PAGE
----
Day 8 of our Touching the Tide funded dig at Dunwich began with more glorious sunshine and some new faces, including several young volunteers.
Carrying on from where yesterday’s blog left off, John and his stalwart team now have a clearer understanding of the road extension, put in to explore the hollow-way and find road surface(s). As the archaeology seemingly implied the day before, the extension does indeed contain a medieval clay floor with several deposits underneath, including a potentially pre-Norman Conquest layer. This deposit sits on the natural and contained a high percentage of Thetford ware – a pottery type that was unhelpful made either side of 1066, although John (our resident pottery expert) believes that an earlier date is more likely in this case.
All of this is very interesting, yet distinctly un-road like. It now seems that if St. James’s Street is a modern descendent of a medieval road, as suggested by the location of St. James’ Leper Hospital at its western end, then it did not continue along the line of the presently visible hollow-way, which must be post-medieval in date.
Down in the car park, Trench 4 volunteers managed the herculean effort of backfilling the western, watery half of the trench (slot A). Whilst vast quantities of soil were being shifted, digging continued in slot B. The pottery coming up from this deep slot may contain a greater proportion of Thetford ware, although before the wet black soil has been washed off them, all pottery identification is more speculative then certain.
With Trenches 1 and 2 closed, everyone else spent today busily digging test pits. After a promising start yesterday, Test Pit 5 in the woods south of Greyfriars continued down for around a metre before hitting the natural geology and was filled with much medieval pottery. The lack of later finds suggests that this test pit along the Middlegate hollow-way contained undisturbed medieval deposits. Test Pit 5 was also joined by Test Pit 8, opened 30m further north and nearer to Greyfriars monastery; finds of less pottery and more roof tile in Test Pit 8 hint that changes in land use occurred in relation to Greyfriars and/ or a medieval road underneath the current hollow-way.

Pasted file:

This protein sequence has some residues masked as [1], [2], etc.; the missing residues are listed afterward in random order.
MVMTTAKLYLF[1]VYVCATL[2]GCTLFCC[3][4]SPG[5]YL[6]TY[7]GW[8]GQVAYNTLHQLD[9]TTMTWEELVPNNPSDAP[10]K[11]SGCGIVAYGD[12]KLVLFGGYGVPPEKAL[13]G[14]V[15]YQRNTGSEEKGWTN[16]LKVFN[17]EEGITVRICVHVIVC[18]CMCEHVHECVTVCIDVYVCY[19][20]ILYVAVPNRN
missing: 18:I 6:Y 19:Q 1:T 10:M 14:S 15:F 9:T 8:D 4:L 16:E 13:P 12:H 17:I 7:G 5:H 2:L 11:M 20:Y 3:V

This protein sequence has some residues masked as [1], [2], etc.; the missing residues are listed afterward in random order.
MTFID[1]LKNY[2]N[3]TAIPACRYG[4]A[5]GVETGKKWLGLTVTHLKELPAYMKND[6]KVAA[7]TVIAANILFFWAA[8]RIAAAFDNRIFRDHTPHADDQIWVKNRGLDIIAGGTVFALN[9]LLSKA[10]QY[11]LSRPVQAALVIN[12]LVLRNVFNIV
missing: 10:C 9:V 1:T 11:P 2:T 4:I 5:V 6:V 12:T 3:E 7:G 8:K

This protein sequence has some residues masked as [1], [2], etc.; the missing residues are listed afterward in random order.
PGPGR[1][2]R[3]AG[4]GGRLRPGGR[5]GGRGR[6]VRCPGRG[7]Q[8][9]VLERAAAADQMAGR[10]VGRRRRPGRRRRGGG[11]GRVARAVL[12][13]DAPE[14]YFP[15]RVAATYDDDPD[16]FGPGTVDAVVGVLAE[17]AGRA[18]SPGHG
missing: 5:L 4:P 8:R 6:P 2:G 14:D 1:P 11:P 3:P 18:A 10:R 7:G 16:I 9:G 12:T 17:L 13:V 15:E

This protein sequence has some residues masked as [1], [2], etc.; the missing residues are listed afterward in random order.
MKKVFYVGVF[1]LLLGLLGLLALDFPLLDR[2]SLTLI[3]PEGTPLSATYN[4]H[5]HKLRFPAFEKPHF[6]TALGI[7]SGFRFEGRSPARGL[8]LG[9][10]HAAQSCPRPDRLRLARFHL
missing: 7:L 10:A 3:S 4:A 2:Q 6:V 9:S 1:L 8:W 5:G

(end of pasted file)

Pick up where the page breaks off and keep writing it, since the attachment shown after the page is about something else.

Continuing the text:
Moving back within the town boundary, excellent progress was made on the series of test pits spaced at 10m intervals between Trenches 2 and 3. Started yesterday, Test Pits 6 and 7 nearest to Trench 2 also revealed relatively shallow topsoil above bright yellow natural sand. With an enthusiastic group of volunteers, including two keen future archaeologists, the next two test pits (9 and 11 – there is some logic behind the numbering system!) were opened up this morning and, due to speedy digging, Test Pit 12 was even started after lunch.
As predicted, the archaeological deposits became increasingly deeper as we moved towards Trench 3. Interestingly, a relatively high quantity of animal bone (mostly sheep-sized) came up from the bottom of Test Pit 11, along with a mixture of medieval and post-medieval pottery. Whilst still very disturbed and mixed up, it looks like the test pits are moving towards areas of occupation, as the animal bone and larger sherds of pottery in Test Pit 11 appear to have travelled around in the ground less than the heavily worn pottery found in Test Pits 6 and 7.
The final new venture of the day was Test Pit 10, dug in the back garden of one of the Coastguard Cottages due to a kind offer from the owner. The cottage sits on a rise near the present cliff edge to the south of the beach café, between Trenches 3 and 4, and is thought to be the location of The Hospital of the Holy Trinity (also known as Maison Dieu). Given that test pits are only a metre square, it is unsurprising that no structural remains of the hospital were found. Instead, Test Pit 10 did what test pits do best – provide an insight into the depth and date of deposits in a particular area. Continuing for circa 1m before reaching natural, the archaeological layers in Test Pit 10 went back to the early medieval period, with sherds of Thetford ware appearing in the bottom deposit. Along with the Thetford ware from Trenches 3 and 4, it seems that around the time of the Norman Conquest, the occupation of western Dunwich lay in the area closest to the harbour.
The archaeology of medieval Dunwich is beginning to reveal some of its story and it will be sad to leave tomorrow (although whether everyone will still feel the same after the mountains of backfilling that await us tomorrow remains to be seen… ). It’s always fantastic to be able to introduce more people to archaeology, but it was a particular privilege today to be the first dig that our two young volunteers have been on – if today is anything to go by, we may all be out of a job in a few years time!